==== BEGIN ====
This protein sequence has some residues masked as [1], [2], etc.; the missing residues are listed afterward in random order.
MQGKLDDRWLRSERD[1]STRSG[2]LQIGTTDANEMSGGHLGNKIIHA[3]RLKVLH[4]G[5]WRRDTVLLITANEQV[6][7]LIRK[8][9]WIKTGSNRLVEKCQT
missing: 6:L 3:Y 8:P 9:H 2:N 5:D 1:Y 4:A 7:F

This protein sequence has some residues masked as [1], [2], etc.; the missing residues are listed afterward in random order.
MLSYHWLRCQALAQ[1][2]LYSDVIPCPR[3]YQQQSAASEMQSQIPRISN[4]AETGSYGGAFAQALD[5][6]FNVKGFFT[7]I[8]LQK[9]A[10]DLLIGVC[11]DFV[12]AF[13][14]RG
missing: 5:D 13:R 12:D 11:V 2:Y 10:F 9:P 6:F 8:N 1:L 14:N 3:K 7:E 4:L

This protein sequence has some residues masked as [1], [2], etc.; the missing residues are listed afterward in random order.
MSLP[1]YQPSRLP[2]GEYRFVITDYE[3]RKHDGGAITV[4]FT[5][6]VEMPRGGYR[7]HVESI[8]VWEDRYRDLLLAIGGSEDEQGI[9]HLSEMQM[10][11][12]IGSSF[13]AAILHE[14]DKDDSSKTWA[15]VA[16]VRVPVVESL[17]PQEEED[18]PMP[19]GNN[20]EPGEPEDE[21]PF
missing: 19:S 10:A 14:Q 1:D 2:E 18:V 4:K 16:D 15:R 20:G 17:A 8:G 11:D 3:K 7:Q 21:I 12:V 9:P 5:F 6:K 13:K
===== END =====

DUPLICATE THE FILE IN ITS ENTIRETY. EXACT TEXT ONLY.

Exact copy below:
This protein sequence has some residues masked as [1], [2], etc.; the missing residues are listed afterward in random order.
MQGKLDDRWLRSERD[1]STRSG[2]LQIGTTDANEMSGGHLGNKIIHA[3]RLKVLH[4]G[5]WRRDTVLLITANEQV[6][7]LIRK[8][9]WIKTGSNRLVEKCQT
missing: 6:L 3:Y 8:P 9:H 2:N 5:D 1:Y 4:A 7:F

This protein sequence has some residues masked as [1], [2], etc.; the missing residues are listed afterward in random order.
MLSYHWLRCQALAQ[1][2]LYSDVIPCPR[3]YQQQSAASEMQSQIPRISN[4]AETGSYGGAFAQALD[5][6]FNVKGFFT[7]I[8]LQK[9]A[10]DLLIGVC[11]DFV[12]AF[13][14]RG
missing: 5:D 13:R 12:D 11:V 2:Y 10:F 9:P 6:F 8:N 1:L 14:N 3:K 7:E 4:L

This protein sequence has some residues masked as [1], [2], etc.; the missing residues are listed afterward in random order.
MSLP[1]YQPSRLP[2]GEYRFVITDYE[3]RKHDGGAITV[4]FT[5][6]VEMPRGGYR[7]HVESI[8]VWEDRYRDLLLAIGGSEDEQGI[9]HLSEMQM[10][11][12]IGSSF[13]AAILHE[14]DKDDSSKTWA[15]VA[16]VRVPVVESL[17]PQEEED[18]PMP[19]GNN[20]EPGEPEDE[21]PF
missing: 19:S 10:A 14:Q 1:D 2:E 18:V 4:K 16:D 15:R 20:G 17:A 8:G 11:D 3:K 7:Q 21:I 12:V 9:P 5:F 6:K 13:K